Scout: Yeah. You really hit very specifically to what I realized in going through both those things. I do just want to say real quick, the talk around – and then I kind of forgot your question, so you’ll have to ask me again – the talk around not being in control of a depressive or manic episode, I want to acknowledge that and say it’s so true. It’s so true, and I wish the narrative that I was given to me was that there is so much in my control. Because I just sat there for years. “Well, it’s not in my control. I’m depressed. Sorry, guys. Can’t go to the meeting, can’t show up for work, can’t actually look myself in the mirror and do the healing and take the self-responsibility.” So while, yes, if anybody is listening to this that’s struggling, there is a lot out of your control, but there’s so much that is. So much. And that’s where the good stuff comes into play. I always like to highlight that because I think more of the psychiatric and the Western and therapy, which I’m a huge proponent of obviously. It saved my life many times over. I wish they focused a little more on the control I did have, versus the out of control narrative because I think that would have empowered me in so many more ways. What was your question?

Claire: What you just said I think dovetails off of what I said. It wasn’t really a question as much as just reflecting that I think – I’ve recently been listening to David Chang’s book, Eat a Peach. He reflects a lot – have you listened to this book? I think it’s somewhat recent. Joy, have you heard it?

Joy: I’ve heard of it, yep.

Claire: He also talks a lot about having bipolar and how that translated into a lot of his motivation to put himself out there. This sort of, “Well, I might as well go for it” kind of mindset. I think that in a way it’s so interesting to hear you talk about being in that place of you don’t really regret anything that you’ve been through, you don’t see anything you’ve done as a failure because it’s really pushed you to get that one step further and go that one step beyond. And listening to yourself and know this more traditional path wasn’t for you. I think that a lot of people who don’t have a lot of maybe emotional or mental hardship in their younger lives, that idea of going against the grain or really putting yourself out there is so scary because you don’t have any frame of reference for what it could feel like to do anything other than be in the little path that you’re supposed to be in.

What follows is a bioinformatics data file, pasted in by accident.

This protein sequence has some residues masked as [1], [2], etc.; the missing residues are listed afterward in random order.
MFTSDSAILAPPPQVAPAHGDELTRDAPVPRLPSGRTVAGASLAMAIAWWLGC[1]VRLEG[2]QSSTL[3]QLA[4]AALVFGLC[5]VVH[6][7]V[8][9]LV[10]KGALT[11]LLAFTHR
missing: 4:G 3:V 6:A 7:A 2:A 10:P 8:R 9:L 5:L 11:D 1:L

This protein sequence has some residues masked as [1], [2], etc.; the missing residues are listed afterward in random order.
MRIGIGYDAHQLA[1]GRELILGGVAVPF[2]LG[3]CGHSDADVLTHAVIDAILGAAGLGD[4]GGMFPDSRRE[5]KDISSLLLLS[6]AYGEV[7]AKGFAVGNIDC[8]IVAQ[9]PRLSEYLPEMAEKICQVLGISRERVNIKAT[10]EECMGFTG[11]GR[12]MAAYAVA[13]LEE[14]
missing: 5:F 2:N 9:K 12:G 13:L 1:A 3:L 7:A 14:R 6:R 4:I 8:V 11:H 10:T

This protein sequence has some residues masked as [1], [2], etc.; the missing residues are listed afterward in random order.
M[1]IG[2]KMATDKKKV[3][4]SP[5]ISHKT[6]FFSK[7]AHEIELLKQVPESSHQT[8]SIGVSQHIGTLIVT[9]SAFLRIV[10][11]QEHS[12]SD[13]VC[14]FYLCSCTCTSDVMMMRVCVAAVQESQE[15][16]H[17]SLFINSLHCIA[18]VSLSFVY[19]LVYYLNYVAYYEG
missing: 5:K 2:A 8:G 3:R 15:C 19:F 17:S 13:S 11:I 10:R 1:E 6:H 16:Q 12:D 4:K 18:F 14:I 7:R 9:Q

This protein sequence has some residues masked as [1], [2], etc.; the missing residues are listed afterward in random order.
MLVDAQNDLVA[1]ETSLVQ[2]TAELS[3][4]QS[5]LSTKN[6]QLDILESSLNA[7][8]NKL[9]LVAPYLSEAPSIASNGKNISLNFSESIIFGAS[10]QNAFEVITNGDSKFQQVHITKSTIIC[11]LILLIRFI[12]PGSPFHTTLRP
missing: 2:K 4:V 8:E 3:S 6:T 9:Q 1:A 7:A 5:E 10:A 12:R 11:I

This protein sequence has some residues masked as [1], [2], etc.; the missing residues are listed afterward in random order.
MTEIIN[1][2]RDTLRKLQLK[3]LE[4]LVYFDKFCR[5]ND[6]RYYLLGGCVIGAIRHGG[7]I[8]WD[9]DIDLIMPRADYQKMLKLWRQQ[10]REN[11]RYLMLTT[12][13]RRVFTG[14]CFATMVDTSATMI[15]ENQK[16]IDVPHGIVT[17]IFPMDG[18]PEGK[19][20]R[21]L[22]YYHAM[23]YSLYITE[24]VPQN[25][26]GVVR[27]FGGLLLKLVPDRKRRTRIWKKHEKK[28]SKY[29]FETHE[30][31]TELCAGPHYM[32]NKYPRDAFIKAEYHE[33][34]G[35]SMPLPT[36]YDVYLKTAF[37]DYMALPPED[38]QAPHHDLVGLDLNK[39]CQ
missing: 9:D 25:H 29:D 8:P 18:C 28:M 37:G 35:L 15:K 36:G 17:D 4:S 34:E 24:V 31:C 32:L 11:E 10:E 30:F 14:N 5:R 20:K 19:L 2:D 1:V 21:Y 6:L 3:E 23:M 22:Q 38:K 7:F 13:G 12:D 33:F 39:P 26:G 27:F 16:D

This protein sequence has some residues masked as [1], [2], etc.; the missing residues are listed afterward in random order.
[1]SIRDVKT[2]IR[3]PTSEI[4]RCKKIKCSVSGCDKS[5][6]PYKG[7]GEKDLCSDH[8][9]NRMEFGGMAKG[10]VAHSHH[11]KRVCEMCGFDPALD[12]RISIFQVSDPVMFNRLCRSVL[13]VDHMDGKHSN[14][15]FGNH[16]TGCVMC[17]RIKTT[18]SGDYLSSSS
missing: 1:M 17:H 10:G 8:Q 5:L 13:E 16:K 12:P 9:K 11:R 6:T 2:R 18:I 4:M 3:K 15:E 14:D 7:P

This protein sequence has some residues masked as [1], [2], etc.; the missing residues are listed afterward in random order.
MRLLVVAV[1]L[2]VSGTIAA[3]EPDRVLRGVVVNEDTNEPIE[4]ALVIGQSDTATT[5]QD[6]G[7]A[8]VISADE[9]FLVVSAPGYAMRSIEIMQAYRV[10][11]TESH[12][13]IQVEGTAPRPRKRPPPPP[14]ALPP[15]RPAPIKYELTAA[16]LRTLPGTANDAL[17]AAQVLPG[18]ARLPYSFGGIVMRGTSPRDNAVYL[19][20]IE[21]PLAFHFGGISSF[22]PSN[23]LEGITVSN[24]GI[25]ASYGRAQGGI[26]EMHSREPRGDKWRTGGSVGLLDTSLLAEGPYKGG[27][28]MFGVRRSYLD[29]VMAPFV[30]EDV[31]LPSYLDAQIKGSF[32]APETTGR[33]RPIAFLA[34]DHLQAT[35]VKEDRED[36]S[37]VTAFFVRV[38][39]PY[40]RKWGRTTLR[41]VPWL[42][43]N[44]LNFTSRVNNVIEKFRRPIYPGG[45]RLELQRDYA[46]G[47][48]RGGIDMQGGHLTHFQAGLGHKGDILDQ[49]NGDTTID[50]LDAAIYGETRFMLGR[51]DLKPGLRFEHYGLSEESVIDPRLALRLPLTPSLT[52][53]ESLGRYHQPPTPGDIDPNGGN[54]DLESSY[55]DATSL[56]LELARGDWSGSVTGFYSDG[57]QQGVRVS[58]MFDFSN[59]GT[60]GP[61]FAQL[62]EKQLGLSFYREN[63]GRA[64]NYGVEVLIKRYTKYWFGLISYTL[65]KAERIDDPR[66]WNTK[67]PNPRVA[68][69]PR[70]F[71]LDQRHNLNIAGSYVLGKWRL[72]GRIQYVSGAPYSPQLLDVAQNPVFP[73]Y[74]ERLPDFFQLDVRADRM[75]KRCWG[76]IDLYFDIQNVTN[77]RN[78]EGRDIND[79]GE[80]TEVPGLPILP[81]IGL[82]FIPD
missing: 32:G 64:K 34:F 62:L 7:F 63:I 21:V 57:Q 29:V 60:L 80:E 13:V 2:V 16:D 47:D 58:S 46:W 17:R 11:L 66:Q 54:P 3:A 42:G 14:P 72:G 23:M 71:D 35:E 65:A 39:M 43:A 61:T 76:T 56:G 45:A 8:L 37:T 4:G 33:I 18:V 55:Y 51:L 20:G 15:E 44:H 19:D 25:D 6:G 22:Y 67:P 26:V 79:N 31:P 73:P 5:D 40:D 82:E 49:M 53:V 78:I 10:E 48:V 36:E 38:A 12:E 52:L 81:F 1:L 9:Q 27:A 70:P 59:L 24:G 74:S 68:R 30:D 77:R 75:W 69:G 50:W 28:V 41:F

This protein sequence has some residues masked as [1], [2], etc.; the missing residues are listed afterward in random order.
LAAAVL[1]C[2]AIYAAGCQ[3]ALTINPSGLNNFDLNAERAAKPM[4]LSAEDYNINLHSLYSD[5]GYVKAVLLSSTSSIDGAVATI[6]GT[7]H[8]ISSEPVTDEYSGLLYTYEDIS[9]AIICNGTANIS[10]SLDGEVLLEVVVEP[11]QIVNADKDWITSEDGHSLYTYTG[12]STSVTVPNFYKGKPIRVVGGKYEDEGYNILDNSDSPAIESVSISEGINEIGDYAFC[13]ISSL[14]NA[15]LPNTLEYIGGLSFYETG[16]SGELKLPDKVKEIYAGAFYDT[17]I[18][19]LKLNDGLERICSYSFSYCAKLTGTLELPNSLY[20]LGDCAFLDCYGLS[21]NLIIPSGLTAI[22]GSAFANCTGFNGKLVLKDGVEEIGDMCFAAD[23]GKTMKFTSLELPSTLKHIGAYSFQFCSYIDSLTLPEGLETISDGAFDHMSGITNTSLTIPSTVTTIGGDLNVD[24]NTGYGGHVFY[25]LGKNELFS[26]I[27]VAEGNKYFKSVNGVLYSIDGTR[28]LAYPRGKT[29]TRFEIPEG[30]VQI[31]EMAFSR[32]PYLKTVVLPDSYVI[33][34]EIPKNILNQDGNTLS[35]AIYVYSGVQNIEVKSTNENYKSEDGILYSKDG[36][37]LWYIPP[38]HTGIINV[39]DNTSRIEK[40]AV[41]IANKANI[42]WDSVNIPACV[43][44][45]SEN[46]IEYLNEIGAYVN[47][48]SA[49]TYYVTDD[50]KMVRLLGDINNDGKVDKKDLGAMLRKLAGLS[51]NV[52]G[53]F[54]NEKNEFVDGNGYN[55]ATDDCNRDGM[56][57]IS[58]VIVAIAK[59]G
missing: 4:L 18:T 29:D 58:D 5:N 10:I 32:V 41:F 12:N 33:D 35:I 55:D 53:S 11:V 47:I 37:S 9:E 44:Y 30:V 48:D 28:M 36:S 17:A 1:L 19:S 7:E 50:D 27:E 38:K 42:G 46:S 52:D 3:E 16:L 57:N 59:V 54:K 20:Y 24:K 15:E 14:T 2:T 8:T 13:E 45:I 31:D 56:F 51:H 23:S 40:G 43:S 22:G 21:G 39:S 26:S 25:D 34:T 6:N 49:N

Scout: Yeah. That’s very accurate. I suppose part of it was, well, I’m depressed anyways. Right? I have suicidal ideation anyways. I have paranoia anyways. If I’ve lived through that, if I’ve dealt with that, I might as well show up in other areas of my life that I can show up in. This was not also my mode. When I was diagnosed, this was not the way I approached my life. I quite everything I ever started. I hid in my room. I took zero emotional responsibility until my husband, then boyfriend, two months into dating said, “Listen, I don’t care if you’re depressed. If you’re depressed and hopeful, I will stay in this relationship. If you’re depressed and hopeless, I won’t be here.” And so him placing a parameter, a boundary around my mental illness was something that I was not used to. I was used to, “Dad, I’m not feeling well. Stop what you’re doing and come pick me up.” Or texting my husband saying, “You can’t go to work today, sorry. You have to stay home.” And they would because it was an emergency. I know so many people don’t want to hear this, but I like to offer this perspective. My depression gave me power. I sent a text, and everyone stopped their day for me. I didn’t have to go to work. I didn’t have to do any of the adult things that people have to do. Once I looked at somebody and said, “I’m not going to lose that.” Because I’d lost college, career, job opportunities, internships, friends. He was the last thing I was willing to lose. That’s when it started. It doesn’t matter if you have a mental illness. It doesn’t matter what pain or trauma you’ve suffered. We all have something, and it’s just a matter of if you want to look at that something and really extract the beauty and the strength that came out of it and apply it to your life moving forward. I think trauma and pain and suffering is so relative, and it happens to people in so many different ways. I stand here pretty confidently saying that bipolar disorder is the best thing that could have happened to me. It’s my biggest blessing. I would not redo any of it. I would not not have it. It really, really is the best thing that’s ever happened to me, and I think everyone has that thing that they can say that for.

Joy: It sounds to me too when you were talking about – and I work as a therapist as a profession and I see this all the time. It is really difficult that you go through a diagnosis like bipolar disorder. And I see patients and clients very… almost like they’re an old soul maturity because you’ve gone through so much that you’re so in tune with your emotions. Like if you’ve received the help to where you can be at that point where you know the diagnosis, you know when things might happen, you know yourself very well and that you’re very in tune with that. But you shouldn’t take that lightly of just how much, I don’t want to say “ahead of the game,” but really there’s a maturity that comes with it, of being able to recognize that within yourself.

Scout: Thank you. I appreciate that. For me personally, I try not to stay there too much because my ego told me that I was special and separate and felt deeper than other people, experienced life on a much more heightened way.

Joy: You can dip in and out of that. You don’t have to stay very long.